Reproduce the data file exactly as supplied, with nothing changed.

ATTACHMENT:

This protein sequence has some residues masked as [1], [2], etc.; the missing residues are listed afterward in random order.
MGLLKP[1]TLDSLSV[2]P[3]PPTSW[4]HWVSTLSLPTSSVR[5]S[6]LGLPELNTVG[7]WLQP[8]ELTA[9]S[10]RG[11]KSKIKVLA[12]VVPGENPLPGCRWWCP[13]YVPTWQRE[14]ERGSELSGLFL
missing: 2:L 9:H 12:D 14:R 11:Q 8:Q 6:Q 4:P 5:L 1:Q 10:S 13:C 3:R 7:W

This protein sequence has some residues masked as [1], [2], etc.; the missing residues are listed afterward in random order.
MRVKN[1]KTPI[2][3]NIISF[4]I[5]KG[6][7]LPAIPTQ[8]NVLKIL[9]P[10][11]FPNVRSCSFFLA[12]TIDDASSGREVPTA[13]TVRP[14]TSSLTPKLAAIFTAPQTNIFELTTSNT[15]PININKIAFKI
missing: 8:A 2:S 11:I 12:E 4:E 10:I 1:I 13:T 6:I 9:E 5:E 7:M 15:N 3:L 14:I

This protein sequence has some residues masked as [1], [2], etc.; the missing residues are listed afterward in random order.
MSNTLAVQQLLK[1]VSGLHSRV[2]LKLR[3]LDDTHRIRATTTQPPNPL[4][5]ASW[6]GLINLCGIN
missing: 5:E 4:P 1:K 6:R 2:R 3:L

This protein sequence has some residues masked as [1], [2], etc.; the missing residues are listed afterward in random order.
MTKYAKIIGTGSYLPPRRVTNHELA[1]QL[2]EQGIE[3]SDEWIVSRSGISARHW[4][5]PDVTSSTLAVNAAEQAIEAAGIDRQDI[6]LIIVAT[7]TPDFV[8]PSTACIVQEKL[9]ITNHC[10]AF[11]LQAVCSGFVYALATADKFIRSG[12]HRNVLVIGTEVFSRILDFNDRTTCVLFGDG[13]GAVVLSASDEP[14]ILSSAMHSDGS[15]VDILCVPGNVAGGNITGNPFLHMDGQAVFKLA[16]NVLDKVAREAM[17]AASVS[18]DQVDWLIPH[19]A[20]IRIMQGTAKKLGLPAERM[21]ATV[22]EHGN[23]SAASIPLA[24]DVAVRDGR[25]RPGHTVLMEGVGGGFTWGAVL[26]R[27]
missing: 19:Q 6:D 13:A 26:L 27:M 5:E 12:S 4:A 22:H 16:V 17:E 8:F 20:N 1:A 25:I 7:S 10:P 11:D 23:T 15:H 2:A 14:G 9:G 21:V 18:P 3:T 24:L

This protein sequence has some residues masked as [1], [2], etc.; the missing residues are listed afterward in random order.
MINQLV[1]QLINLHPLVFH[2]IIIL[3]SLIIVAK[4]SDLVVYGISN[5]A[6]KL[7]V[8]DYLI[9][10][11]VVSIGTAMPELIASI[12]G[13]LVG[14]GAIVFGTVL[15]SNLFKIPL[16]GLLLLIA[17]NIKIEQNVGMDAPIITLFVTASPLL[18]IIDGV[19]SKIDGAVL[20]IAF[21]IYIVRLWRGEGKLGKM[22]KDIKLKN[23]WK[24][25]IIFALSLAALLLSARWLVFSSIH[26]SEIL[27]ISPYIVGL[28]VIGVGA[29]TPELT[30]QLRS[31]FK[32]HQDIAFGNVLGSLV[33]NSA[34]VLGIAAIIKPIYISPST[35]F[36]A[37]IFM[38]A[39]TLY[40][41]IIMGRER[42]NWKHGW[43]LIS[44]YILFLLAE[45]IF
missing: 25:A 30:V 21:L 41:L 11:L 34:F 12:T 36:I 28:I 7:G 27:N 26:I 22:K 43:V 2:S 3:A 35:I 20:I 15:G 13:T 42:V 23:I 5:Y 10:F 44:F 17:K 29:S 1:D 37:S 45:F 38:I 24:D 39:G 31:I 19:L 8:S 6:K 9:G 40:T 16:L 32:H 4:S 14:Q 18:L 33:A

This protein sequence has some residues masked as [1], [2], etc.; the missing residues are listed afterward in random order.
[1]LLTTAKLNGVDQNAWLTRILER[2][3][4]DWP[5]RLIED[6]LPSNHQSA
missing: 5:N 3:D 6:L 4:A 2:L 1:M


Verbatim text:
This protein sequence has some residues masked as [1], [2], etc.; the missing residues are listed afterward in random order.
MGLLKP[1]TLDSLSV[2]P[3]PPTSW[4]HWVSTLSLPTSSVR[5]S[6]LGLPELNTVG[7]WLQP[8]ELTA[9]S[10]RG[11]KSKIKVLA[12]VVPGENPLPGCRWWCP[13]YVPTWQRE[14]ERGSELSGLFL
missing: 2:L 9:H 12:D 14:R 11:Q 8:Q 6:Q 4:P 5:L 1:Q 10:S 13:C 3:R 7:W

This protein sequence has some residues masked as [1], [2], etc.; the missing residues are listed afterward in random order.
MRVKN[1]KTPI[2][3]NIISF[4]I[5]KG[6][7]LPAIPTQ[8]NVLKIL[9]P[10][11]FPNVRSCSFFLA[12]TIDDASSGREVPTA[13]TVRP[14]TSSLTPKLAAIFTAPQTNIFELTTSNT[15]PININKIAFKI
missing: 8:A 2:S 11:I 12:E 4:E 10:I 1:I 13:T 6:I 9:E 5:E 7:M 15:N 3:L 14:I

This protein sequence has some residues masked as [1], [2], etc.; the missing residues are listed afterward in random order.
MSNTLAVQQLLK[1]VSGLHSRV[2]LKLR[3]LDDTHRIRATTTQPPNPL[4][5]ASW[6]GLINLCGIN
missing: 5:E 4:P 1:K 6:R 2:R 3:L

This protein sequence has some residues masked as [1], [2], etc.; the missing residues are listed afterward in random order.
MTKYAKIIGTGSYLPPRRVTNHELA[1]QL[2]EQGIE[3]SDEWIVSRSGISARHW[4][5]PDVTSSTLAVNAAEQAIEAAGIDRQDI[6]LIIVAT[7]TPDFV[8]PSTACIVQEKL[9]ITNHC[10]AF[11]LQAVCSGFVYALATADKFIRSG[12]HRNVLVIGTEVFSRILDFNDRTTCVLFGDG[13]GAVVLSASDEP[14]ILSSAMHSDGS[15]VDILCVPGNVAGGNITGNPFLHMDGQAVFKLA[16]NVLDKVAREAM[17]AASVS[18]DQVDWLIPH[19]A[20]IRIMQGTAKKLGLPAERM[21]ATV[22]EHGN[23]SAASIPLA[24]DVAVRDGR[25]RPGHTVLMEGVGGGFTWGAVL[26]R[27]
missing: 19:Q 6:D 13:A 26:L 27:M 5:E 12:S 4:A 22:H 16:V 17:E 8:F 20:N 1:A 25:I 7:S 10:P 11:D 23:T 15:H 2:A 14:G 9:G 21:V 18:P 3:T 24:L

This protein sequence has some residues masked as [1], [2], etc.; the missing residues are listed afterward in random order.
MINQLV[1]QLINLHPLVFH[2]IIIL[3]SLIIVAK[4]SDLVVYGISN[5]A[6]KL[7]V[8]DYLI[9][10][11]VVSIGTAMPELIASI[12]G[13]LVG[14]GAIVFGTVL[15]SNLFKIPL[16]GLLLLIA[17]NIKIEQNVGMDAPIITLFVTASPLL[18]IIDGV[19]SKIDGAVL[20]IAF[21]IYIVRLWRGEGKLGKM[22]KDIKLKN[23]WK[24][25]IIFALSLAALLLSARWLVFSSIH[26]SEIL[27]ISPYIVGL[28]VIGVGA[29]TPELT[30]QLRS[31]FK[32]HQDIAFGNVLGSLV[33]NSA[34]VLGIAAIIKPIYISPST[35]F[36]A[37]IFM[38]A[39]TLY[40][41]IIMGRER[42]NWKHGW[43]LIS[44]YILFLLAE[45]IF
missing: 25:A 30:V 21:L 41:L 11:L 34:F 12:T 36:I 28:I 7:G 27:N 26:I 22:K 43:V 2:S 3:A 35:I 20:I 15:G 13:T 42:V 23:I 5:Y 10:F 44:F 17:K 29:S 1:D 37:S 45:F 38:I 24:D 39:G 31:I 19:L 8:S 6:K 9:G 40:T 16:L 32:H 4:S 14:Q 18:L 33:A

This protein sequence has some residues masked as [1], [2], etc.; the missing residues are listed afterward in random order.
[1]LLTTAKLNGVDQNAWLTRILER[2][3][4]DWP[5]RLIED[6]LPSNHQSA
missing: 5:N 3:D 6:L 4:A 2:L 1:M